Saturday, April 23, 2011


A small part of the older section of Verbicaro
If you read our post from a couple of weeks ago, you remember that Verbicaro is one of the hilltowns listed as part of the Riviera in the Park. Verbicaro is locally famous for its wine and getting known for that to wine experts around the world. There are wine festivals here in September and October. But right now, wine takes a back seat to festas and processions relating to Pasqua (Easter).
You may also remember that these towns are beginning the long road of self-promotion based on each of their unique histories, traditions, and architecture.*All we knew about this connection at the time (between our invitation and the promotion of the town) was that we were invited on a tour in Verbicaro by a friend of a friend. This is the story of that tour. 

On the old town tour (Photo by Mike Jones)
First let's talk about expectations. Wine and eating was mentioned along with some traditional Easter processions. We were told that we didn't have to stay late unless we wanted to.  A "bus" would be leaving early if need be. Since we left Vince at home, there was no way we could exceed 6 or 8 hours gone max.
We were to meet our friend at a bar in Scalea at 4 PM, from there transfer to the "buses" which turned out to be ancient vans (seat-belts removed). There was a group of about 15 of us, mostly from the UK as our friend is Irish. We thought we were going to a famous vineyard/winery and eating there. To be fair, there was no real reason to expect this other than the fact that others in the group also expected this.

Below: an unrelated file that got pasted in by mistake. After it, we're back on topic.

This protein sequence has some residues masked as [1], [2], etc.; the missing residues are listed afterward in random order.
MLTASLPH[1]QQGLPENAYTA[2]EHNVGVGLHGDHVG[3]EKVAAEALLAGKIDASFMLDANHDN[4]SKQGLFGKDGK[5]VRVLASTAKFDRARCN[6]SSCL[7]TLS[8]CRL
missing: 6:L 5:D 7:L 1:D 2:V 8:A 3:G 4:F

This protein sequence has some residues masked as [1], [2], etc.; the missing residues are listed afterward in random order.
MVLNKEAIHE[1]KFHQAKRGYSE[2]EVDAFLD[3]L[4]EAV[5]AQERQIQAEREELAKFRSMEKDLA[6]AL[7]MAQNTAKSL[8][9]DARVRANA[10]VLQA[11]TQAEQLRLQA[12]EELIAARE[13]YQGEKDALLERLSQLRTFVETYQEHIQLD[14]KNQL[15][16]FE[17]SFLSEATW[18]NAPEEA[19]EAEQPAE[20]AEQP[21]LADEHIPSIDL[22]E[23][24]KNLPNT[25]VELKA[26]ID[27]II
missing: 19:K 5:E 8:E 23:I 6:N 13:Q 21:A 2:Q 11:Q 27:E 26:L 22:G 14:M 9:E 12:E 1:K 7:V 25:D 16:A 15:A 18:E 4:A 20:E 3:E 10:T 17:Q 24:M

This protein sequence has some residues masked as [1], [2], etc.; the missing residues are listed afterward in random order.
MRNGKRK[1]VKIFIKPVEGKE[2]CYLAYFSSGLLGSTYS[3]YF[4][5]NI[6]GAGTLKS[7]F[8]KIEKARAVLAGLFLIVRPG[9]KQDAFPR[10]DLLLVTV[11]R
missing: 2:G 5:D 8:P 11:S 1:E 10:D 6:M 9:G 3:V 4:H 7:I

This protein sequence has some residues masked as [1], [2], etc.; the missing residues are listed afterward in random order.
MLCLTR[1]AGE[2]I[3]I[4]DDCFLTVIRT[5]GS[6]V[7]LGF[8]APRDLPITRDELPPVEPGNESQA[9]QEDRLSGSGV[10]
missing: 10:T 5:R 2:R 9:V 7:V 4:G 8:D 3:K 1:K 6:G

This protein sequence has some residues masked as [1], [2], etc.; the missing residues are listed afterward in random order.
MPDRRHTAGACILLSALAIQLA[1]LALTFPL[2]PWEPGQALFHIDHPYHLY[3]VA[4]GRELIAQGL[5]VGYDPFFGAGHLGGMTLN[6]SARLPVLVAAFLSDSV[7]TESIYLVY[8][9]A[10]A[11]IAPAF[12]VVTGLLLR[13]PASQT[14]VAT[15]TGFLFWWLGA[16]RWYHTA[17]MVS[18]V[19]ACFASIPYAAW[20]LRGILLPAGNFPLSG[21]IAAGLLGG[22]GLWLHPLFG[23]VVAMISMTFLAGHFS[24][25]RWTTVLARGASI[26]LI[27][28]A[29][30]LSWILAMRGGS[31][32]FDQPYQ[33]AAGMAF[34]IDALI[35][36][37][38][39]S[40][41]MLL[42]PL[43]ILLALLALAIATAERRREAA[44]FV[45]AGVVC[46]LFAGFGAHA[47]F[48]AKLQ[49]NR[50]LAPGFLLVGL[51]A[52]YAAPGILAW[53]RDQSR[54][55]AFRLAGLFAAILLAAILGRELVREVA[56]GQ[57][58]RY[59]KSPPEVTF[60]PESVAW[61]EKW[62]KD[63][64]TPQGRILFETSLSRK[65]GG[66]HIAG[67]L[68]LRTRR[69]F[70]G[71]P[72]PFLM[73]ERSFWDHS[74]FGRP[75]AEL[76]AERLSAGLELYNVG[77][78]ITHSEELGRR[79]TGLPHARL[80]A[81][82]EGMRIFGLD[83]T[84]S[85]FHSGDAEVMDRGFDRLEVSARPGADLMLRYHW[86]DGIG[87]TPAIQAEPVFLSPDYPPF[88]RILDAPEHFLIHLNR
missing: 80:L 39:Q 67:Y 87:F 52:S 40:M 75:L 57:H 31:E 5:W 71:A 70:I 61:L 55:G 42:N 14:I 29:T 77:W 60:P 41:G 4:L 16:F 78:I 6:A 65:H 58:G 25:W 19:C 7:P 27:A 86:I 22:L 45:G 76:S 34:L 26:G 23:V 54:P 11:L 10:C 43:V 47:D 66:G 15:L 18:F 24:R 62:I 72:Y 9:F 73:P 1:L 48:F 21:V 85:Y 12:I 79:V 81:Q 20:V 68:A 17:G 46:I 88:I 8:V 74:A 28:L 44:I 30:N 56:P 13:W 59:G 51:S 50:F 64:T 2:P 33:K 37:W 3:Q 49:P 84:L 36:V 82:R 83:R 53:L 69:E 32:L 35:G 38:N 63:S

Long story short (as they say), we were given a nice little tour of the Verbicaro old town followed by a meal.  The Verbicaro old town is interesting because it is more abandoned than others around here. It seems everyone who was still in town fled to the new part in the 1960's. We did see the beginnings of restoration, so I am hopeful that someday all will be restored.
We ate a traditional meal in a garage (Calabrians often use party houses for big groups--they are not necessarily posh). It was a really fine meal. Zucchini or fish fritters followed by traditional hand-made Calabrian pasta followed by some very delectable goat meat followed by dolce (sweets) and fruit. The wine was not unusual (local unfamous, not local famous) but not what we expected. It would be a very good experience for tourists who have never experienced these type of local get-togethers. I was cold but that's my fault as I often underestimate the temp change from afternoon to evening in the spring.

Salvatore on the left, our tour guide (photo by Mike Jones)

Next came the surprise that the processions would start at 11 PM (which means midnight in Italy) and keep on to well into the wee hours. There was no "bus" leaving early. Doug and I and some others had to beg for ride back after dinner.
Thankfully, due to the remarkable patience of Calabrians, the leader made a special trip with a van full of us light-weights.

Much, much later that evening (photo by Mike Jones)


  1. Sounds and looks like a good time. I just love how all of these ancient traditions are kept alive.

  2. I agree, Gil. Thanks for the comment!

  3. One of the things I love about Italy is the ancient traditions that are still considered important. Fortunately the Good Friday procession in our town started a little earlier around 10pm.

    It looks as though you all had a good time.

  4. LLM,
    You bet. We had a nice time, especially when we found out we could catch a ride home before 4 AM!



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